Chapter 21, Section 3 “The Rights of Women and Minorities” Female

Chapter 21, Section 3
“The Rights of
Women and
• Women began attending
women’s colleges in larger
numbers in the late 1800s
(nearly 40% of college
students were women by
• Women were excluded from
fields like law and medicine
that were dominated by men
• Many women college
graduates entered fields such
as social work and education
and often put their education
to use by becoming active in
reform movements
Vassar College
Students in 1887
in New York
Smith College in Massachusetts
• Woman’s Christian
Temperance Union – reformer
group founded in 1874 that
fought for the adoption of
local and state laws restricting
the sale of alcohol
• Carrie Nation – radical
temperance fighter in 1890s
Kansas who would storm into
saloons with a hatchet and
smash liquor bottles
• 18th Amendment –
amendment to the US
Constitution passed in 1919 it
banned the production, sale,
and transportation of alcoholic
beverages throughout the US
Opposition to Female Suffrage
• suffrage – the right to vote,
which women reformers began
to push for again in the late
1800s and into the 1900s
• Reasons for opposition:
– Political bosses were worried
about the anti-corruption
efforts of women
– Some business leaders
worried women would
support minimum wage and
child labor laws
– Others believed women
should only be homemakers
and mothers and not
politically active citizens
The Suffrage
• Women failed to gain the right to
vote following the Civil War (when
African Americans did get it)
• Elizabeth Cady Stanton and Susan
B. Anthony founded the National
American Woman Suffrage
Association (NAWSA) in 1890 to
promote the cause of women’s
• Some women earned the right to
vote on a state-by-state basis
– Wyoming was first in 1890,
followed by Colorado, Idaho,
and Utah
19th Amendment
• Carrie Chapman Catt – Pres.
of NAWSA in 1900 who
helped mobilize more than 1
million members, and pushed
for more states to allow
women the right to vote
• Alice Paul – founded the
National Woman’s Party in
1913 and used parades,
demonstrations, picketing
(including on Pres. Wilson
during WWI), and hunger
strikes to draw attention to
the movement
• 19th Amendment – U.S.
Constitutional amendment
that granted women the right
to vote in 1920
Alice Paul
of 19th
African Americans
• African Americans were relegated to
sharecropping in the South and
working for the lowest wages in the
worst jobs in the North
• Jim Crow laws – set up segregation
which separated races in public places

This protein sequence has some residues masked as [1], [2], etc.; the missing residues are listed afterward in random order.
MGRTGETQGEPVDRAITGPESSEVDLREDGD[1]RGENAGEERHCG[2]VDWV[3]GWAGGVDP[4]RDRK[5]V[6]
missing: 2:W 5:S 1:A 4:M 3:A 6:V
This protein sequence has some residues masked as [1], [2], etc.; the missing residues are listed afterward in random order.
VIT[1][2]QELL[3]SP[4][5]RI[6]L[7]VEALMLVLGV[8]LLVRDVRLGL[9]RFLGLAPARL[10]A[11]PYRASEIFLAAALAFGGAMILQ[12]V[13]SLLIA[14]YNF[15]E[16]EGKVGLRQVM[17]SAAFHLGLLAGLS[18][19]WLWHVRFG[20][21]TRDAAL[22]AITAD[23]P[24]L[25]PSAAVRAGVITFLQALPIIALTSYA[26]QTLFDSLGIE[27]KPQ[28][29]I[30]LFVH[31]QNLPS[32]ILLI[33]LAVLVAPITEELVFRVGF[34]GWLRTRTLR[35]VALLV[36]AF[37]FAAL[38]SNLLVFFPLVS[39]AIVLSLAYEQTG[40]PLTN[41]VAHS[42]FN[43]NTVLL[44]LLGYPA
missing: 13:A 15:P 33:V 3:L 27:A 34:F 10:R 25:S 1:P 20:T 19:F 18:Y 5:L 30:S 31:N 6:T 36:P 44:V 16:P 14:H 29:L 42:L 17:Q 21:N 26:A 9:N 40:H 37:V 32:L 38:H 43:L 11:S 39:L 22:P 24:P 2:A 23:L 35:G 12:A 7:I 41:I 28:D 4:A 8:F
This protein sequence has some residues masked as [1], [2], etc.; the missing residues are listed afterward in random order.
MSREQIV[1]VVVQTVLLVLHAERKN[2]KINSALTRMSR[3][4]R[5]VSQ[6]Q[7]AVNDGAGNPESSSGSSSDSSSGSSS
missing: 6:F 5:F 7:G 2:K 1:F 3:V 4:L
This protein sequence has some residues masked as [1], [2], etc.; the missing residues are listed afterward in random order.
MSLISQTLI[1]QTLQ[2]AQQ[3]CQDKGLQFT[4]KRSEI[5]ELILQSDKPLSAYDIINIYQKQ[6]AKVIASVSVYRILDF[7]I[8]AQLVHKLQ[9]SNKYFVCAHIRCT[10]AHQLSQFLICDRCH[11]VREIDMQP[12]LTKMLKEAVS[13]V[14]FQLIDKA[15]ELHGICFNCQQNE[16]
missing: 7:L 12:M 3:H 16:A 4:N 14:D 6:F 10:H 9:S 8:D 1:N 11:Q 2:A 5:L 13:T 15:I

in the South
• Barriers to voting:
– Literacy Tests – difficult, nearly
impossible test to determine
ability to read/write.
– Poll Taxes – fee charged to Blacks
only for the purposes of voting
– Grandfather Clause – voting rule
that stated you could vote as long
as your grandfather had the right
to vote
African American
Leaders vs.
• Booker T. Washington – late 1800s educator who
founded the Tuskegee Institute in Alabama, who fought
discrimination by encouraging African Americans to
improve educational and economic conditions before
asking for full rights
• W.E.B. Du Bois – a Harvard University graduate who
called for direct action and protests of racial injustice,
who also became a founder of the NAACP in 1909
• Lynching: Racially motivated
murders, usually inflicted
upon African-Americans for
violation of social codes (more
than 3,000 African-Americans
lynched between 1885-1915)
• Ida B. Wells – African
American journalist who
wrote for a Memphis
newspaper, who wrote articles
about the unequal economic
and educational opportunities
for African Americans and
about lynchings
– She later moved to Chicago
due to continual death
Organizations Aid
African American
• N.A.A.C.P. – (National Association
for the Advancement of Colored
People) an early civil rights group
founded by reformers including
W.E.B. DuBois in 1909 that attacked
discrimination through court cases
(including winning one that ended
the grandfather’s clause that
restricted African American voting)
• National Urban League –
organization founded in 1911 that
aided African Americans moving
from the South by helping them
find jobs and housing in Northern
Other minority groups
struggled to assimilate
and achieve equality
• Reformers who helped these groups
tended to encourage them to adopt the
ways of European society
• Conflicting Native American groups were
set up – some promoted integration and
some supported preserving their
traditional culture
• Chinese immigrants organized
neighborhood associations to provide
public services that white reforms denied
• Mexican immigration increased into the
South and these people became an
important part of the economy there,
but they rarely benefitted from the
progressive labor laws of the time period